In his last appearance before international TV cameras in August, Saif al-Islam cut a defiant figure.
Surrounded by armed followers and smiling confidently, it was in keeping with a man who had transformed his once reformist tendency for a militant one.
Saif was the most high profile of Gaddafi’s children and the heir apparent to his regime. At the height of the uprising, he vowed to fight and die on Libyan soil.
But he was not always so hard-line.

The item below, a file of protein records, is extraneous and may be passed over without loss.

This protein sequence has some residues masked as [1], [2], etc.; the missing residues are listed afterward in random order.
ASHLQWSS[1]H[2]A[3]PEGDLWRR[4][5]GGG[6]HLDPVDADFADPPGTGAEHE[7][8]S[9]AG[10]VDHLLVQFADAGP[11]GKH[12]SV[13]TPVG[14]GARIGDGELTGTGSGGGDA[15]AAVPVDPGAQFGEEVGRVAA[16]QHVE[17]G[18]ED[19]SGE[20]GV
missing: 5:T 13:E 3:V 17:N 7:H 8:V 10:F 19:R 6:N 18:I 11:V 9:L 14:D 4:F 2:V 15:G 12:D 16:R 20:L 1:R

Educated at the London School of Economics, he was seen by many as a liberal reformer and architect of rapprochement. He did indeed play a lead role in negotiations to end Libya’s chemical and nuclear programme in exchange for an end to sanctions.
Saif helped to found an independent newspaper, advocated a new constitution and was sometimes openly at odds with his father. But, in the end, his opponents say he showed his true colours.
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